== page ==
When to ordain

Discussion of ordination, the Vinaya and monastic life. How and where to ordain? Bhikkhuni ordination etc.
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Yong Fa
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When to ordain

Post by Yong Fa » Mon Sep 28, 2015 1:33 am

Dear Dhammawheel,

Hello my name is Yong Fa. I'm 22, graduated from college last December, and live in NYC with my parents. I'm at a crossroads right now and would very much appreciate some advice from you all.

Right now, I am considering two paths:

1) Continue onto medical school for Chinese and western medicine, perhaps practice for a while, then decide whether to ordain.
I've heard many stories about monks getting sick and having their practice obstructed by this, so I wanted to learn medicine first as a means of health maintenance after ordination. The vinaya may place limits on what I can do, but simply having the knowledge base would be useful.

Specifically, how would having a base of medical knowledge benefit me as a monk?
The concept of this works out in my head, but I'd appreciate some concrete instances where you'd see this so I can judge whether the degree would be worth the effort. If not, I'd consider studying medicine on my own as a monk.

As for the execution of this plan, I'm currently intent on attending school in China or Taiwan where I can learn integrated medicine and have much less tuition to pay. Since I'm considering ordination, I don't wish to ask my parents for tuition and may get a job to pay for everything myself while living at home. The tuition in Asia is rather low, but it may still take me 3-5 years to amass the funds on my own, although I also have scholarship potential. I may also take out a loan, and would appreciate some advice on borrowing money on my own.

2) Ordain ASAP, without spending the time on a medical degree.
This route may also take a few years, since I have many questions about the teachings. If I took this route, I'd probably move out to be independent of my parents as much as possible.

Thank you all very much for your input.

With metta,
Yong Fa

SarathW
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Re: When to ordain

Post by SarathW » Mon Sep 28, 2015 1:47 am

Why do you want to ordain.
Why don't you practice as a lay person?
“As the lamp consumes oil, the path realises Nibbana”

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ryanM
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Re: When to ordain

Post by ryanM » Mon Sep 28, 2015 2:28 am

Yong Fa wrote: This route may also take a few years, since I have many questions about the teachings. If I took this route, I'd probably move out to be independent of my parents as much as possible.
If you decide to go to school, then trying to get out debt free would be a good idea so that it won't hinder your ordination efforts. I wouldn't rush into the robes though. There's still lots of practice to have in lay life. Maybe you could try doing a temporary ordination for 3 months or so before you decide to really commit? Anumodana for your efforts nevertheless!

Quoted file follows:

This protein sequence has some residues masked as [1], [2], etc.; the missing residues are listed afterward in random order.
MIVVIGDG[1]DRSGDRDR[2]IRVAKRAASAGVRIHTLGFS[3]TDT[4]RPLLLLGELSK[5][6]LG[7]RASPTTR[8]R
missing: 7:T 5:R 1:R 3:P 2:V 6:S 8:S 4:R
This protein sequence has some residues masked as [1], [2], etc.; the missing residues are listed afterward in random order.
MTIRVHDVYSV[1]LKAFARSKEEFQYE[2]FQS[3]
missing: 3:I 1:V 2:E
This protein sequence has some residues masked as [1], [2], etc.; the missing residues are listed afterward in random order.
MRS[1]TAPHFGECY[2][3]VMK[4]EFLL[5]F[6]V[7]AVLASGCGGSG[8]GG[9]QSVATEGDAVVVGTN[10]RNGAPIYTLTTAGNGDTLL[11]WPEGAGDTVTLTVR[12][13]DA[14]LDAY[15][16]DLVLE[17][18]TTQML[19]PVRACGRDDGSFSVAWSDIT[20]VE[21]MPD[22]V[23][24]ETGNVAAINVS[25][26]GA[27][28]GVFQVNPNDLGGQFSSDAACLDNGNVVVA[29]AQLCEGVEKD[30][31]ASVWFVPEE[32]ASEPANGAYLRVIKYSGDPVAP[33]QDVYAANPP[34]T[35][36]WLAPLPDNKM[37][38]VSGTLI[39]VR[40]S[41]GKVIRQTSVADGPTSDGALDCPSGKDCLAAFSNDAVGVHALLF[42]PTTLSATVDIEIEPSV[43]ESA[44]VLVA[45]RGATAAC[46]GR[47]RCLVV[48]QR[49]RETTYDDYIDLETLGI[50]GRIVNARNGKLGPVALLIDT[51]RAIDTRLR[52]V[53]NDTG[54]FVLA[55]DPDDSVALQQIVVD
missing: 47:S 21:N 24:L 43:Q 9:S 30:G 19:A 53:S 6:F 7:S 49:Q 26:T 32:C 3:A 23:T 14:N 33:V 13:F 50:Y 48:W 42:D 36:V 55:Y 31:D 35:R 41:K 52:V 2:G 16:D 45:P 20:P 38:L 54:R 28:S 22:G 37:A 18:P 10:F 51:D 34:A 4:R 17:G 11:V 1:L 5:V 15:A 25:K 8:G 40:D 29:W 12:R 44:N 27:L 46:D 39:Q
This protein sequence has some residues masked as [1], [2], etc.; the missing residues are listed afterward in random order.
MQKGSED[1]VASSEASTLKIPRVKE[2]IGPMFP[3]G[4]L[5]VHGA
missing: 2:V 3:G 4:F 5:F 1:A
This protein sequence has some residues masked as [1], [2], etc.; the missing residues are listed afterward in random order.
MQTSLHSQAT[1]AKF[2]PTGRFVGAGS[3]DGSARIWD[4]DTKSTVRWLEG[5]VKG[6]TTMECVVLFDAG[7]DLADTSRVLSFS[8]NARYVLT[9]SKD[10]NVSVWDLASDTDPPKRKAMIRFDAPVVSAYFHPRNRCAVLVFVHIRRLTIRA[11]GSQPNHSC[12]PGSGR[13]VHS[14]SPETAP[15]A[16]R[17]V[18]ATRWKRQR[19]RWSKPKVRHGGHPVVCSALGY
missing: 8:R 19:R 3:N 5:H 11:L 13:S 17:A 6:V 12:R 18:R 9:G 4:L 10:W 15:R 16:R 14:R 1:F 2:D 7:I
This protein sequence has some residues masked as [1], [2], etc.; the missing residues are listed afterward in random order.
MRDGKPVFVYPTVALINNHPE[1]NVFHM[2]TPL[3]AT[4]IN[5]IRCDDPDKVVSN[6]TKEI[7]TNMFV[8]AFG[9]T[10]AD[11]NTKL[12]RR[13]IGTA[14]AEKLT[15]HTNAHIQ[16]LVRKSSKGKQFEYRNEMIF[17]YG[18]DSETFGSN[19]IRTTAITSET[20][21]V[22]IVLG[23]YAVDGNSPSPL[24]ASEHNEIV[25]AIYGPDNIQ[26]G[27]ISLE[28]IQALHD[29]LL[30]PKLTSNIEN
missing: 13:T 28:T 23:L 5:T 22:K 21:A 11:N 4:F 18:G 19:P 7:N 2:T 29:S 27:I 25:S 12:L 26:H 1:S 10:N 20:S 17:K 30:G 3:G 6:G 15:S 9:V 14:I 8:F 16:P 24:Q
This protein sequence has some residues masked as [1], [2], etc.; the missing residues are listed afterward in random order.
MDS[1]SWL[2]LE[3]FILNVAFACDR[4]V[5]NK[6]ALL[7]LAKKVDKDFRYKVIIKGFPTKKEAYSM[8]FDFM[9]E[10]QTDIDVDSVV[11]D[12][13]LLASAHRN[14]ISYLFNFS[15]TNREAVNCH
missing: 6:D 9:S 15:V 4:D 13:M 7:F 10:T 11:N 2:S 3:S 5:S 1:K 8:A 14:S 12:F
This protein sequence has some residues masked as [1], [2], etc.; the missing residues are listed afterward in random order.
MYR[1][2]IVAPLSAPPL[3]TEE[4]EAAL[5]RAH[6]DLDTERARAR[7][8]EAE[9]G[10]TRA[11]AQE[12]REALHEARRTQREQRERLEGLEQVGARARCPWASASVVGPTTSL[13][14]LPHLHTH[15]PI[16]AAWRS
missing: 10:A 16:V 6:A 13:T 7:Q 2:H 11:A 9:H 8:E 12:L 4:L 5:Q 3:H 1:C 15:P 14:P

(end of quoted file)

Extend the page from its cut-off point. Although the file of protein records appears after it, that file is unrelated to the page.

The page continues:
smiley face

Ryan
sabbe dhammā nālaṃ abhinivesāya

"nothing whatsoever should be clung to"

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samseva
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Re: When to ordain

Post by samseva » Mon Sep 28, 2015 3:39 am

I think you need to rethink many of the things you describe in your post. These are very complex areas and mostly only you can know what it is you want or need. Whatever we say won't change much for you.

Look over each option with how many years it would take, how you would repay your debts, how many years of study would it actually take to obtain a degree, how much it would cost, how much money you would need to save up, how many hours you would need to work, and so on. The more questions you ask yourself and the more you answer them, the clearer all this will be. Also take into consideration that you might not remain in robes. What will you do if you disrobe?

Regarding medical knowledge and the health of monks, it is different from country to country. For the country I know, in Thailand monks can receive free medical care in Bangkok and other places. Either the monastery pays for medicine or you need to ask it from laypeople, which is an allowance for sick monks. Your knowledge of medicine could be useful to treat yourself. To what degree depends on what you are treating, since you have no medical equipment, nor medicine at your immediate disposal.

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Stiphan
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Re: When to ordain

Post by Stiphan » Mon Sep 28, 2015 2:12 pm

I have the same dilemma as you do: to ordain as soon as possible or to pursue, in my case, a web design education and career before ordaining some time in the future. My teacher said that no one can answer that question for me -- only I can; I have to decide for myself. And I think the same goes for you -- you alone have to decide when to ordain, no one can make that decision for you.

In my case, I have decided to remain a layman for at least another 2 years -- maximum 5 -- and then look to ordain, either in England or Thailand.

Whatever you decide, I wish you best of luck!
You can call me "Stiphan" (correct spelling: Sṭīphan) or Stephen. May you be well and happy. :heart:

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pilgrim
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Re: When to ordain

Post by pilgrim » Mon Sep 28, 2015 2:35 pm

I remember reading in this forum, someone posted advice from a monk who said that if one wishes to ordain, he should try to do so as soon as possible. The longer one waits, the more one will become entangled with the affairs of the world. :juggling:

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samseva